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M4A3 "Sherman" Medium Tank

One of the most popular vehicles for historic military vehicle ("HMV") enthusiasts, but probably the least collected is the Sherman tank. Everyone says they want a Sherman tank—that is, until they see what one costs to buy and maintain. Nevertheless, just so you know what you are in for, here is a brief rundown of one of the most popularly exclaimed responses to the question, “What’s your dream-HMV?”

M4A3 Sherman with an M5 High Speed Tractor pulling a 105mm howitzer.

Everyone says they want to buy a tank — but is it possible? This article will point out some things you should consider before writing the check.

The Sherman tank is remembered as the tank that won World War II for the United States and its allies. Even now, decades after the war, “Sherman Tank” is an instantly recognizable term with the general public.

M4 Sherman with later turret and High Volute Suspension

With a wide variety of armament, suspension systems, turret and hull designs, and other details, there are many different models of "Sherman Tanks." Make sure you know exactly what your are buying. 

But the term “Sherman” tank describes not one type of vehicle, but several distinctive variations. The M4 Sherman replaced the M3 Medium Tank. It is no surprise that the power plants of many early U.S. tanks, including the M3 and M4 medium tanks, were based on aircraft engines. The variant of the Sherman that came to be “America’s tank” was the M4A3. The engine installed in the M4A3 was the Ford-designed and -built model GAA V-8 liquid-cooled gasoline engine.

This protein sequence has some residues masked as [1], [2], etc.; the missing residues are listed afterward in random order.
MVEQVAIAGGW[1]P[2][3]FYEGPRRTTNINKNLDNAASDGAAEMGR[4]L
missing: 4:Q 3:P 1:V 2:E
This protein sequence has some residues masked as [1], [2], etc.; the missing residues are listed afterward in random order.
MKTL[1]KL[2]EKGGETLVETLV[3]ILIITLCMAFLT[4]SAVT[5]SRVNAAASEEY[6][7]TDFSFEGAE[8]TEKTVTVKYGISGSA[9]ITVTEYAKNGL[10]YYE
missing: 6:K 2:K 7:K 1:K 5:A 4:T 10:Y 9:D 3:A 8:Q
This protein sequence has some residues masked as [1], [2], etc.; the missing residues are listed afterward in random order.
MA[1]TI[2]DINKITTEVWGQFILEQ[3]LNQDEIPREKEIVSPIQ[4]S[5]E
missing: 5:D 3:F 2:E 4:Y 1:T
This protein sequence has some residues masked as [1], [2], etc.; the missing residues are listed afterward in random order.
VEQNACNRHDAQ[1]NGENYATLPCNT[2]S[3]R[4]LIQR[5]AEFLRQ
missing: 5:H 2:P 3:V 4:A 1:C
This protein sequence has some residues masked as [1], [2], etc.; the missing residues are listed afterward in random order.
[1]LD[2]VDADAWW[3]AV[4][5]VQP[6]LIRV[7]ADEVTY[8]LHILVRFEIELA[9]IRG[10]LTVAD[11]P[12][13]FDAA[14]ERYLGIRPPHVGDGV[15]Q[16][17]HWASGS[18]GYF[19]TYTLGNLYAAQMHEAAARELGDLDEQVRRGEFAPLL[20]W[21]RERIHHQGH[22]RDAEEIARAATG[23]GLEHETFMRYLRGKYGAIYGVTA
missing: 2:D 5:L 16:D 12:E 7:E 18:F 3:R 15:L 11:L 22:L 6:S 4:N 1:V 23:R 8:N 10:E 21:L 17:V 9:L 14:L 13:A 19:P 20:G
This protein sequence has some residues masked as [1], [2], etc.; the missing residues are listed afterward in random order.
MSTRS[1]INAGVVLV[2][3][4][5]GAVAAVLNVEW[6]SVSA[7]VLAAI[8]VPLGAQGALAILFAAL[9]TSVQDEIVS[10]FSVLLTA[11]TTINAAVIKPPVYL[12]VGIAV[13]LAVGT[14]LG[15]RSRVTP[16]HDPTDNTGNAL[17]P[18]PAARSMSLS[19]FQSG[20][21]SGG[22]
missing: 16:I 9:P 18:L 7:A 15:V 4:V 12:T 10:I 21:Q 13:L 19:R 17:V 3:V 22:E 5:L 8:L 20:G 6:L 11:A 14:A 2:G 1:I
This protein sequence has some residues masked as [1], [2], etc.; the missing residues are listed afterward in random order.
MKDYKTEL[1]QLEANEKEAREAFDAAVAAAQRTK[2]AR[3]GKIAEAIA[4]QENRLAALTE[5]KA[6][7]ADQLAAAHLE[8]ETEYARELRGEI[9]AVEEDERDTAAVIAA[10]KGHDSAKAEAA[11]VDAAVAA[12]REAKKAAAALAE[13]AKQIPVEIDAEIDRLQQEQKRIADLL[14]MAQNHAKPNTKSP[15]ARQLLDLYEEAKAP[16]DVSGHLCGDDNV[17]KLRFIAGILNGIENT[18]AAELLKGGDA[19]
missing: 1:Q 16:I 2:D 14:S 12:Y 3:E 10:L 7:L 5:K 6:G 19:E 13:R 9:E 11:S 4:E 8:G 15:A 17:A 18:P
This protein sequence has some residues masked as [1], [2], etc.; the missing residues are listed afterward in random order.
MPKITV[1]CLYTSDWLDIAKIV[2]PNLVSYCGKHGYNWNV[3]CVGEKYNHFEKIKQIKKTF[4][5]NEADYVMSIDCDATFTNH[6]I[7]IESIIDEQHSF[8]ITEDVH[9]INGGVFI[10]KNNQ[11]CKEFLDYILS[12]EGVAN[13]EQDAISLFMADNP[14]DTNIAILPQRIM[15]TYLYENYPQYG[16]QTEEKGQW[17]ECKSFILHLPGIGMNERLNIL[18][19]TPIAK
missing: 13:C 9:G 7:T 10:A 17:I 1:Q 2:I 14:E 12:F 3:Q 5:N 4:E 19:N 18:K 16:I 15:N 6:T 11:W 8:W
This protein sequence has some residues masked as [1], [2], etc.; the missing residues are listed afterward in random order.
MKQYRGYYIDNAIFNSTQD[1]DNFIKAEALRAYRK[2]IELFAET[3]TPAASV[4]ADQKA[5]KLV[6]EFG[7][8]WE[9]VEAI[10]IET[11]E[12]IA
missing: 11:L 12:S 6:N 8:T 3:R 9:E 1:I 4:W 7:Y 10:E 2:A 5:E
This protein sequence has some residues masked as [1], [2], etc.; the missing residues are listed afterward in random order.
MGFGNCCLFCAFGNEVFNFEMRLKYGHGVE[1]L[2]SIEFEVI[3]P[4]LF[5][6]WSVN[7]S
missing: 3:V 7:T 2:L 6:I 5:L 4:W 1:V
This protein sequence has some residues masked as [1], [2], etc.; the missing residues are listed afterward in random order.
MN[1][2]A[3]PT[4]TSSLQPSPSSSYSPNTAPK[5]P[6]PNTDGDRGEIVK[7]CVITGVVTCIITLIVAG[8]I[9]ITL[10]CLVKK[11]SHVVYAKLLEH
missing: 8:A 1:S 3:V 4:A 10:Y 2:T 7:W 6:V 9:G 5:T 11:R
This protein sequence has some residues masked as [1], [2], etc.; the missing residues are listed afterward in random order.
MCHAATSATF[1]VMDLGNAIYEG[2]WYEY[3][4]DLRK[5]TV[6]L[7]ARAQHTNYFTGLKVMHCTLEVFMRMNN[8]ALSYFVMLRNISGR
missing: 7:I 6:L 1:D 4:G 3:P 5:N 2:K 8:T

Ford began production of the M4A3 in May 1942, although Ford’s production of the tank would be relatively short lived. (Ford M4A3 production ended in September 1943). M4A3 and variant production was continued by Fisher Tank Arsenal and Chrysler’s Detroit Tank Arsenal until eventually reaching a total of 12,596 units.


Weight: 66,700 pounds (fighting weight)
Size (LxWxH): 232.5” x 103” x 108”
Max Speed: 26 mph
Range: 130 miles


It might sound funny, but many people who bought a large historic military vehicle (HMV) didn't know how large it was until they got it home! Keep in mind that any vehicle looks smaller in pictures, and most large vehicles appear smaller when viewed out in wide open spaces, or perhaps in a dealer's lot.

While there is certainly nothing wrong with acquiring an HMV, it is important that you to the homework before buying. Being prepared should prevent nasty shocks when it comes time to change your new vehicle's engine oil, give it a lube job, buy new tracks, have it trucked to a show, or simply fill up the fuel tank.

Any HMV owner should consider possible breakdowns, major parts replacement — such as engines, transmissions, axles or transfer-cases—and major repairs beyond the scope of one's home shop or garage. Such unexpected vehicle expenses could be compared to taking a child to a doctor when Band-Aids at home won't suffice.

The HMV owner on a budget will be wise to shop for quantity without compromising quality. You may be accustomed to buying five quarts of oil and a filter for your car at an auto-mart store. Yet, if you were to purchase the same oil in a five-gallon tub or a fifty-five gallon drum at an oil company depot, the price per quart might be half of what the auto-mart charges. This also applies to gear oil and chassis grease — usually much cheaper per quart or tube in tubs, drums, and cases — as well as brake fluid in gallon-size cans. Of course, the initial cost of such things is much higher, but the price in the long run is far lower.